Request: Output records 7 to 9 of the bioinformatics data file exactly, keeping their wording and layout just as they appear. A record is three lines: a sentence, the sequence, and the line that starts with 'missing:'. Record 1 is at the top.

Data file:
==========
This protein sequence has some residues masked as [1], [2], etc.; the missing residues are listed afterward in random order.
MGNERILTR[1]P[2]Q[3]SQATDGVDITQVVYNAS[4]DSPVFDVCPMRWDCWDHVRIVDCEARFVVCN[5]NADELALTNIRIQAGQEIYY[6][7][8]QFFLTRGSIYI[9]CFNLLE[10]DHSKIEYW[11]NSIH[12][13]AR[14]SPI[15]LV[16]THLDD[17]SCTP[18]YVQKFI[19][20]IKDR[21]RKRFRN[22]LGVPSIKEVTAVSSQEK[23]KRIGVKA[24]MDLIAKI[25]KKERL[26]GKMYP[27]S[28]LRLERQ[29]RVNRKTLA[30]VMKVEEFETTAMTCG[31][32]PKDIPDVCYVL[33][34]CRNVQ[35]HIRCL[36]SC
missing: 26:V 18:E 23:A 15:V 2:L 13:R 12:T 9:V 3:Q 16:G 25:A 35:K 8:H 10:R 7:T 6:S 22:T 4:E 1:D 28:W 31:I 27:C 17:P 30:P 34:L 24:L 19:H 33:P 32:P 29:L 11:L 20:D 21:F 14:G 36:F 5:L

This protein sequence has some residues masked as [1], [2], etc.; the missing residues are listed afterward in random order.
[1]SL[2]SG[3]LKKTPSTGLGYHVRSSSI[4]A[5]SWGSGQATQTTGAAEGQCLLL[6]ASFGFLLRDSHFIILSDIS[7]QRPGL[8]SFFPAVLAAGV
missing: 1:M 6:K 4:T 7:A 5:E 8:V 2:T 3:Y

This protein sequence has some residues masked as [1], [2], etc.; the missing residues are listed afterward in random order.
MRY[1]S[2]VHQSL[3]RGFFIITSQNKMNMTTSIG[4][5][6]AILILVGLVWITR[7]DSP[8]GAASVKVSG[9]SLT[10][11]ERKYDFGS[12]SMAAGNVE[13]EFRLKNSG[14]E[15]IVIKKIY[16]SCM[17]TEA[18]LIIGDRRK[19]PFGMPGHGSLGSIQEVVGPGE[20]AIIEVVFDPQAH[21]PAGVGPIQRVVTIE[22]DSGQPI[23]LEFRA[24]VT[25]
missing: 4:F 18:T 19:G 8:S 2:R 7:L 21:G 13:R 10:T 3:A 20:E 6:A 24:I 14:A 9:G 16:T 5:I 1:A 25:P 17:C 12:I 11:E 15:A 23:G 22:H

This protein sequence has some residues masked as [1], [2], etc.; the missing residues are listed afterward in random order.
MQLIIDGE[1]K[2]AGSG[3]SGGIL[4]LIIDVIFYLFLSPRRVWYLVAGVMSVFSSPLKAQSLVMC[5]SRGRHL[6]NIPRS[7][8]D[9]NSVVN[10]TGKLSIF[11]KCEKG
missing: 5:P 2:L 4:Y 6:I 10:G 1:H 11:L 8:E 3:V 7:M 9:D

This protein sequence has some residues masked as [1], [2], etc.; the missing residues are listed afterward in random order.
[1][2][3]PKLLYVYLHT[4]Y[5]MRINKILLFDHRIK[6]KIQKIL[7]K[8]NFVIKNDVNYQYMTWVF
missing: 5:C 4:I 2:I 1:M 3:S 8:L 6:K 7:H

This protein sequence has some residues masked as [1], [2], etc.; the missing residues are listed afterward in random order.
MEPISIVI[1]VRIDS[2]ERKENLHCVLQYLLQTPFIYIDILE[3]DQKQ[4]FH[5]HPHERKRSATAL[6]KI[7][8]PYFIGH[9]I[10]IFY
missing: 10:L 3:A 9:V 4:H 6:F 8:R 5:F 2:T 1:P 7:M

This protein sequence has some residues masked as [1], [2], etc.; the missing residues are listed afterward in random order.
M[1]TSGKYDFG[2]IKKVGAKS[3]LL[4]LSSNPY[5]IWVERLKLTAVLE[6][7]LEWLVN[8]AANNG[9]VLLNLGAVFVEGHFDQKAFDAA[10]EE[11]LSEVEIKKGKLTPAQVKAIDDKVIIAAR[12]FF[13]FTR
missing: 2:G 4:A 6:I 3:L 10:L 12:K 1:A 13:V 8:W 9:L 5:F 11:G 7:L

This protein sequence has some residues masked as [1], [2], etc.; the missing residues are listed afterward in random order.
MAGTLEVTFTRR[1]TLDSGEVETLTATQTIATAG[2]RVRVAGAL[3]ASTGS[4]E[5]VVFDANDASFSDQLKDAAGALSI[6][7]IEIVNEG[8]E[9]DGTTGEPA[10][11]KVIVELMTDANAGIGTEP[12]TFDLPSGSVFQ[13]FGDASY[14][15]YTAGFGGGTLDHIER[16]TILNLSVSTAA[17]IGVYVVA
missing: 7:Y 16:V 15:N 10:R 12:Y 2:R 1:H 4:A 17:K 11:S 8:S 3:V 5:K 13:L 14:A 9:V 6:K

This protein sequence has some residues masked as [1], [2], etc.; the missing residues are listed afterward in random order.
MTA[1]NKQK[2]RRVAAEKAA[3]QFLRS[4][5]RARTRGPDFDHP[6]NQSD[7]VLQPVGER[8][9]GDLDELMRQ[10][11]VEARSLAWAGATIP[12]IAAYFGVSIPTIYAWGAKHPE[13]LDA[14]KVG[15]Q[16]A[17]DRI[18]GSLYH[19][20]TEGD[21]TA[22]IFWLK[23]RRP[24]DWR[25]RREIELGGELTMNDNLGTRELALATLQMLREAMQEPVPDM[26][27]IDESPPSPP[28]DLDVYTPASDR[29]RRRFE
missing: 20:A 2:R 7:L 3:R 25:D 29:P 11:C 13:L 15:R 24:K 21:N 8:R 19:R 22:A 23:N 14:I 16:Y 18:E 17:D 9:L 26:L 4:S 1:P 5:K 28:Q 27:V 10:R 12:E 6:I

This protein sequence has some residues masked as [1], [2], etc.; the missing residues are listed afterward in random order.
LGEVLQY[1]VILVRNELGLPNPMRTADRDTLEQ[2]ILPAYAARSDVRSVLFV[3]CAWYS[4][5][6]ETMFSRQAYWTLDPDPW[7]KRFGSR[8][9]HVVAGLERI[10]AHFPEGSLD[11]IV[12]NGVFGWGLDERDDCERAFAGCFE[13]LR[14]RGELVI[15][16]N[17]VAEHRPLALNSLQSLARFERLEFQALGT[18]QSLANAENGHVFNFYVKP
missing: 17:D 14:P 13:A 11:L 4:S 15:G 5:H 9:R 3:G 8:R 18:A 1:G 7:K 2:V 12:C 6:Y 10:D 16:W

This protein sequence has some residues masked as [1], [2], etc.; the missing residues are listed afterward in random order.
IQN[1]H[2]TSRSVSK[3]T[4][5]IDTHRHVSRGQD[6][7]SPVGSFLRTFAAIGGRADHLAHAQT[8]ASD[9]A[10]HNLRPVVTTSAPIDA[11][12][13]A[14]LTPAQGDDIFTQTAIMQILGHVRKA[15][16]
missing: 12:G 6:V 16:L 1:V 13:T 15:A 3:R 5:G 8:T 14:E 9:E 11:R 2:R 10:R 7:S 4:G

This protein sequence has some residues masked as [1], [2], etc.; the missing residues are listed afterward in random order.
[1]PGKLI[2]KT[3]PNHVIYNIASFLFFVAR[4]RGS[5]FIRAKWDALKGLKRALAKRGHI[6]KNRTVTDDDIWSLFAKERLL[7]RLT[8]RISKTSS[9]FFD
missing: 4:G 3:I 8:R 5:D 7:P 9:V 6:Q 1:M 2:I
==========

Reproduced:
This protein sequence has some residues masked as [1], [2], etc.; the missing residues are listed afterward in random order.
M[1]TSGKYDFG[2]IKKVGAKS[3]LL[4]LSSNPY[5]IWVERLKLTAVLE[6][7]LEWLVN[8]AANNG[9]VLLNLGAVFVEGHFDQKAFDAA[10]EE[11]LSEVEIKKGKLTPAQVKAIDDKVIIAAR[12]FF[13]FTR
missing: 2:G 4:A 6:I 3:L 10:L 12:K 1:A 13:V 8:W 9:L 5:F 11:G 7:L

This protein sequence has some residues masked as [1], [2], etc.; the missing residues are listed afterward in random order.
MAGTLEVTFTRR[1]TLDSGEVETLTATQTIATAG[2]RVRVAGAL[3]ASTGS[4]E[5]VVFDANDASFSDQLKDAAGALSI[6][7]IEIVNEG[8]E[9]DGTTGEPA[10][11]KVIVELMTDANAGIGTEP[12]TFDLPSGSVFQ[13]FGDASY[14][15]YTAGFGGGTLDHIER[16]TILNLSVSTAA[17]IGVYVVA
missing: 7:Y 16:V 15:N 10:R 12:Y 2:R 1:H 4:A 17:K 11:S 8:S 3:V 5:K 13:L 14:A 9:V 6:K

This protein sequence has some residues masked as [1], [2], etc.; the missing residues are listed afterward in random order.
MTA[1]NKQK[2]RRVAAEKAA[3]QFLRS[4][5]RARTRGPDFDHP[6]NQSD[7]VLQPVGER[8][9]GDLDELMRQ[10][11]VEARSLAWAGATIP[12]IAAYFGVSIPTIYAWGAKHPE[13]LDA[14]KVG[15]Q[16]A[17]DRI[18]GSLYH[19][20]TEGD[21]TA[22]IFWLK[23]RRP[24]DWR[25]RREIELGGELTMNDNLGTRELALATLQMLREAMQEPVPDM[26][27]IDESPPSPP[28]DLDVYTPASDR[29]RRRFE
missing: 20:A 2:R 7:L 3:R 25:D 29:P 11:C 13:L 15:R 24:K 21:N 8:R 19:R 22:A 23:N 14:I 16:Y 18:E 17:D 9:L 26:L 4:S 1:P 5:K 28:Q 27:V 10:R 12:E 6:I